CHICAGO — Wi-Fi thermostat advancements have been talked about by many inside and outside the HVAC industry the last couple of years. The AHR Expo was no exception as a plethora of companies showcased just how smart their thermostats have become.
A Connected Consumer
According to consumer research by Emerson Climate Technologies Inc., 40 percent of thermostats purchased in 2014 featured wireless capabilities. “The advancement in technology has been incredible. This is forcing a lot of perfectly good thermostats to come off the wall,” said Geoffrey Godwin, vice president of marketing, Emerson Climate Technologies.
While some may argue the exact quantity of connected thermostats now in homes, what is not up for debate is the fact the market is growing quickly.
“This growth is going to continue at breakneck speed and this is changing consumer expectations. The needs and wants of consumers is also changing the direction of HVAC manufacturers. Big data is the play in terms of what all this information means,” said Matthew Pine, vice president of marketing for Carrier Corp.
And, while these products are gathering a lot of information, that does not come without risks. Consumers — and, in turn, contractors — have shown concerns about where this data will end up.
“People talk about owning the data,” said Tony Uttley, vice president and general manager, home comfort and energy systems, Honeywell Intl. Inc. “The consumer owns the data. We have been given the right to use the data to further our offerings and to give homeowners an option of sharing that information with the contractors to see trends, alerts, etc. The two of them can have the relationship. We are just not going to give that to somebody without the homeowner giving us approval. We hear it all the time. People are very worried about their privacy and data.”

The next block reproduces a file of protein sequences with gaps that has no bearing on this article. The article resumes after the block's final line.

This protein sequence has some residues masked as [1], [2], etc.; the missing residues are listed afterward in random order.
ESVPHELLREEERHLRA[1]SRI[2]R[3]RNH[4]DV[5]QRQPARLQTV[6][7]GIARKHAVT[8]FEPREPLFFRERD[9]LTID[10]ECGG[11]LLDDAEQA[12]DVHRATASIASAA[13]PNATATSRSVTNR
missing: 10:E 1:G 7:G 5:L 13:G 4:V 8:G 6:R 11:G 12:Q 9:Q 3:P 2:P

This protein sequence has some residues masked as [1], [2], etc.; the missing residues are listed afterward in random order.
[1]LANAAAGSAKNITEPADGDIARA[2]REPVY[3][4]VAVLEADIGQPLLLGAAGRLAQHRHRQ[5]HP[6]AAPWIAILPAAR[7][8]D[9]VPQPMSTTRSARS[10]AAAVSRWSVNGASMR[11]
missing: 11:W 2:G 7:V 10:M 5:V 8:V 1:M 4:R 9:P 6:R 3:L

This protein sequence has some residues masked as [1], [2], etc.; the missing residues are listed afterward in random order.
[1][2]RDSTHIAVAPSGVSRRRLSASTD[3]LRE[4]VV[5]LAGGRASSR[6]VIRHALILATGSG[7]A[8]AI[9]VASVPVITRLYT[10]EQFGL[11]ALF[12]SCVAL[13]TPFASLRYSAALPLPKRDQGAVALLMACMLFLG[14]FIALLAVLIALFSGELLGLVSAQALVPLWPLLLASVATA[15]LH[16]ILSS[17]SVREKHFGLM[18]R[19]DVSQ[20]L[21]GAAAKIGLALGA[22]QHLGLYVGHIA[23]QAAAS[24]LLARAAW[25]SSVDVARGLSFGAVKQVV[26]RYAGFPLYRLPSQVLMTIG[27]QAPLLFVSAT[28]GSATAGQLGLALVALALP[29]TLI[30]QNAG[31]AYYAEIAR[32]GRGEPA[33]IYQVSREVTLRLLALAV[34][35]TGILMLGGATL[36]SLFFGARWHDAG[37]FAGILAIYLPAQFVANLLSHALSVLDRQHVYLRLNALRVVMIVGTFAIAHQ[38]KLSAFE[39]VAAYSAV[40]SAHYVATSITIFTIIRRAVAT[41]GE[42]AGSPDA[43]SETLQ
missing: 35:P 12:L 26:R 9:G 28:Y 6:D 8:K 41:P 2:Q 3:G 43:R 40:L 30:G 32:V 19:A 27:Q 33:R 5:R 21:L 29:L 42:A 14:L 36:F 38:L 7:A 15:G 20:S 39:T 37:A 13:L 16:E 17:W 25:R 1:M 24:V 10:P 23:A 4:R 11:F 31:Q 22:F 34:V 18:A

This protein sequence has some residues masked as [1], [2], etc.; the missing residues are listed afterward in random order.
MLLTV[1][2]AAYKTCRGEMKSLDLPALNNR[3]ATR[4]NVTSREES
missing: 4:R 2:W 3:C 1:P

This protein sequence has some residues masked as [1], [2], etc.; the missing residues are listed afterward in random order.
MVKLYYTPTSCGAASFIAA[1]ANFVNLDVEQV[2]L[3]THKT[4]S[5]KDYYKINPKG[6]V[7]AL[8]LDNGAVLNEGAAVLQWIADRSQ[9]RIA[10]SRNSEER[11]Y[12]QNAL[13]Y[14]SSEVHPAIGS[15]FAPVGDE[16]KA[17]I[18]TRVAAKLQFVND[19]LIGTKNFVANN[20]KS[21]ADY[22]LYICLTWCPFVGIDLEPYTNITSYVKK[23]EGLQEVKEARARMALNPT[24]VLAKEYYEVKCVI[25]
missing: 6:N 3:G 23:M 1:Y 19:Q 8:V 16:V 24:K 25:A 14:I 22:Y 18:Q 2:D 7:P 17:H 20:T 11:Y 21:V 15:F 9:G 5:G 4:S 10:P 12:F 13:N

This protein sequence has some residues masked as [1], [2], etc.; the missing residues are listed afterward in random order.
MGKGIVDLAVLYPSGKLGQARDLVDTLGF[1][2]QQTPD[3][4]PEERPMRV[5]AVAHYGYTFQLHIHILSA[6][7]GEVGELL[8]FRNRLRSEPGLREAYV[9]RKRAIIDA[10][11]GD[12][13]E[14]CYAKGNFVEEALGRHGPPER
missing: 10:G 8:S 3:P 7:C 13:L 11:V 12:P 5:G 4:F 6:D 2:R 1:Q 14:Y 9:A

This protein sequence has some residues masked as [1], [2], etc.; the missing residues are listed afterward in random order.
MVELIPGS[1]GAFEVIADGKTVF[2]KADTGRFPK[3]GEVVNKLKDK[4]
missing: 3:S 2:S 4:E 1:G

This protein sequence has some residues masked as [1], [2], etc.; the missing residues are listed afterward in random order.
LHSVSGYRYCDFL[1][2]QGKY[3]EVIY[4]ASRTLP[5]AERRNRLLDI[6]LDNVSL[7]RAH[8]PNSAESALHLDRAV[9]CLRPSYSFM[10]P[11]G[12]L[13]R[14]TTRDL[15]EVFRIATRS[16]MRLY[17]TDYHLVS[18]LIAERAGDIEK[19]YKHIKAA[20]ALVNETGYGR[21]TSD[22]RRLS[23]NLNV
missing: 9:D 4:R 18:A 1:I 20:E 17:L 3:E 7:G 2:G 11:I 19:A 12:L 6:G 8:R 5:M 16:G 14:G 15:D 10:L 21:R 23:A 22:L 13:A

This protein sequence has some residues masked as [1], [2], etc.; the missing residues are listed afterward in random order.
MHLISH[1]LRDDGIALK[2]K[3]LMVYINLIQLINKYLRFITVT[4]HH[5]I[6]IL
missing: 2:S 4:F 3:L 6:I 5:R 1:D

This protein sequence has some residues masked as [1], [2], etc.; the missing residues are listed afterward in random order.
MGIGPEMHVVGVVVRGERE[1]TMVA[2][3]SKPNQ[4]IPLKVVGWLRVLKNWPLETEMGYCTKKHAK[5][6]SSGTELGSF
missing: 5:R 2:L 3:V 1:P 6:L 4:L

Despite the concerns, manufacturers and contractors know smart thermostats can help the bottom line.
“The best contractors use the knowledge of the customer to their advantage. They have the information, and when the consumer asks about thermostats, the contractors have the answer. Contractors that do not want to be part of this product category are being hurt by it,” said Godwin.
Carrier made news with the introduction of the Côr™ thermostat. This was aided by the expansion of the company’s strategic relationship with ecobee, as the thermostat was built on the ecobee platform. It has the same backend program but a different user interface.
To maximize energy efficiency, the Côr thermostat offers features like smart setback, which automatically determines the optimal temperature for home comfort and energy savings. Wi-Fi connectivity, compatible with 802.11 b/g/n wireless routers, allows remote access to the Côr thermostat from virtually anywhere. Homeowners can wirelessly control home temperatures and energy savings via mobile and tablet apps. A comprehensive analysis of energy consumption is available through the online Web portal.